6. It is a good idea to ask some general questions at the beginning of the conversation rather than starting on a certain topic. Some ideas of things to say here are:
  • Did you enjoy the film/concert/TV program?
  • How are you?
  • It's nice to see you.

Try writing down some other general questions and topics that you can use when you are talking to other individuals.

What to say during a conversation:

1. Remember to take it in turns when talking to someone. Let them answer your questions and give them a chance to ask you one in return if they want to.

2. Talk about things that you know the other individual likes as well as the things that you like. If you both like the same things, then you could talk about these. However, it is not appropriate to talk to some individuals about certain topics. It is probably a good idea to avoid talking about them if you do not know the individual well. Try to make a list of things that are - and are not - appropriate to talk about.

3. If you find it hard to understand that someone else may feel differently to you, you may not realize that not everyone is as interested in a certain topic or hobby as you are. You may want to talk about it a lot, but the other individual may not be as interested or knowledgeable about the topic as you are. If you are talking to someone about a topic and they begin to look like they want to end the conversation, you could say 'Would you like me to tell you more?' or 'Would you like to talk about something else?' However, sometimes the individual will want to end the conversation altogether for another reason. For example, they may need to get to work.

4. You may also find it difficult to tell how someone else is feeling because they are not actually saying how they feel and you find it difficult to read body language and facial expressions. What is appropriate to say to them will sometimes be different depending on how they are feeling about the topic. If you are not sure how someone is feeling, you can ask them.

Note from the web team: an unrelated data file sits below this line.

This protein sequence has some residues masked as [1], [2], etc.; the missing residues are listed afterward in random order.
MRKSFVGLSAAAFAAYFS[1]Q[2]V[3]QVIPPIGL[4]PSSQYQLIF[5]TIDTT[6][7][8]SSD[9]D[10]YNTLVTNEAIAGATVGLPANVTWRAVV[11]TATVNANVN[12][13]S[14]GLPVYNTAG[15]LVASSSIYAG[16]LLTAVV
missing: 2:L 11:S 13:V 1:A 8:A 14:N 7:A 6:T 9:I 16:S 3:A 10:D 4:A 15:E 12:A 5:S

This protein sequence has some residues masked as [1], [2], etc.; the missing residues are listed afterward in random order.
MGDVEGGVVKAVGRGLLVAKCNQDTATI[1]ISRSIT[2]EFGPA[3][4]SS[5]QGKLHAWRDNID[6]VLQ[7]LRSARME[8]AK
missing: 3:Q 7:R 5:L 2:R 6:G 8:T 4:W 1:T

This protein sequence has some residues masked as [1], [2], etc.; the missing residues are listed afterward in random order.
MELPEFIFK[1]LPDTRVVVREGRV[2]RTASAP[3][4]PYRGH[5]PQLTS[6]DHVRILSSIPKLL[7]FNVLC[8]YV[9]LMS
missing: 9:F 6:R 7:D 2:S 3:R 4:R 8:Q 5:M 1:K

How to end a conversation:

Watch out for signals that someone wants to end a conversation with you. These may include:
  • looking around the room
  • not asking questions back
  • saying they have something else to do
  • yawning

Do not get upset if the individual does this. Sometimes it is better to end a conversation before you run out of things to say. If you want to end the conversation, say something like, "Well I'd better be going now" before saying "Goodbye" because it is more polite than just saying "Goodbye" and walking away. Try to think of some other ways to end a conversation.

Making friends:

Making friends can be difficult for Aspies, but once you have established them, they can be enjoyable. You will have someone to go out with, talk about things you enjoy, and discuss your problems with.

It can be difficult to tell if someone is not a real friend. This can be especially difficult for Aspies. This is because the signs that someone is pretending to be your friend are often very difficult to detect, because they include body language and tone of voice. You may not find it easy to notice these. A true friend will always make you feel welcome and talk to you if they have the time. A true friend will treat you the same way that they treat all of their friends. Someone pretending to be a friend will sometimes make you feel welcome, but show signs that they do not want to talk almost immediately. Someone pretending to be a friend may treat you differently to their other friends.

Telling others that you have Aspergers:

Sometimes people find others who behave differently to themselves hard to understand. Neurotypicals may find it hard to understand why you may prefer not to look them in the eye while you speak or why you like to talk a lot about a special interest. A way of helping others to understand your differences and communicate well with you is to tell them that you have Aspergers. Obviously, it is your choice whether or not to tell others, but it can often be a positive decision.

You do not have to go into great detail about what Aspergers is. Perhaps you could tell them about the triad of impairments and the difficulties that you have because of this. Things to think about include:
  • Social interaction - Do you prefer to be alone? Do you find it difficult to make friends? Do you find it difficult to keep a conversation going?
  • Imagination - Do you find it difficult to imagine how someone else feels? Do you find it distressing when things change? Do you have a special interest?
  • Communication - Do you find body language difficult to understand? Do you find it hard to tell what emotion others are feeling? Do you find it difficult to say what you mean?

Not all of these difficulties will apply to you. You could ask someone who knows you well how you behave differently in social situations in comparison to a neurotypical. Knowing this can be very useful as you will then be able to tell others about these difficulties and also work on improving them.

Social skills:

Here are some additional ideas and things to remember to help you when dealing with social situations. This does not cover every possible situation you may find yourself in, but it does provide advice for some of the most common circumstances: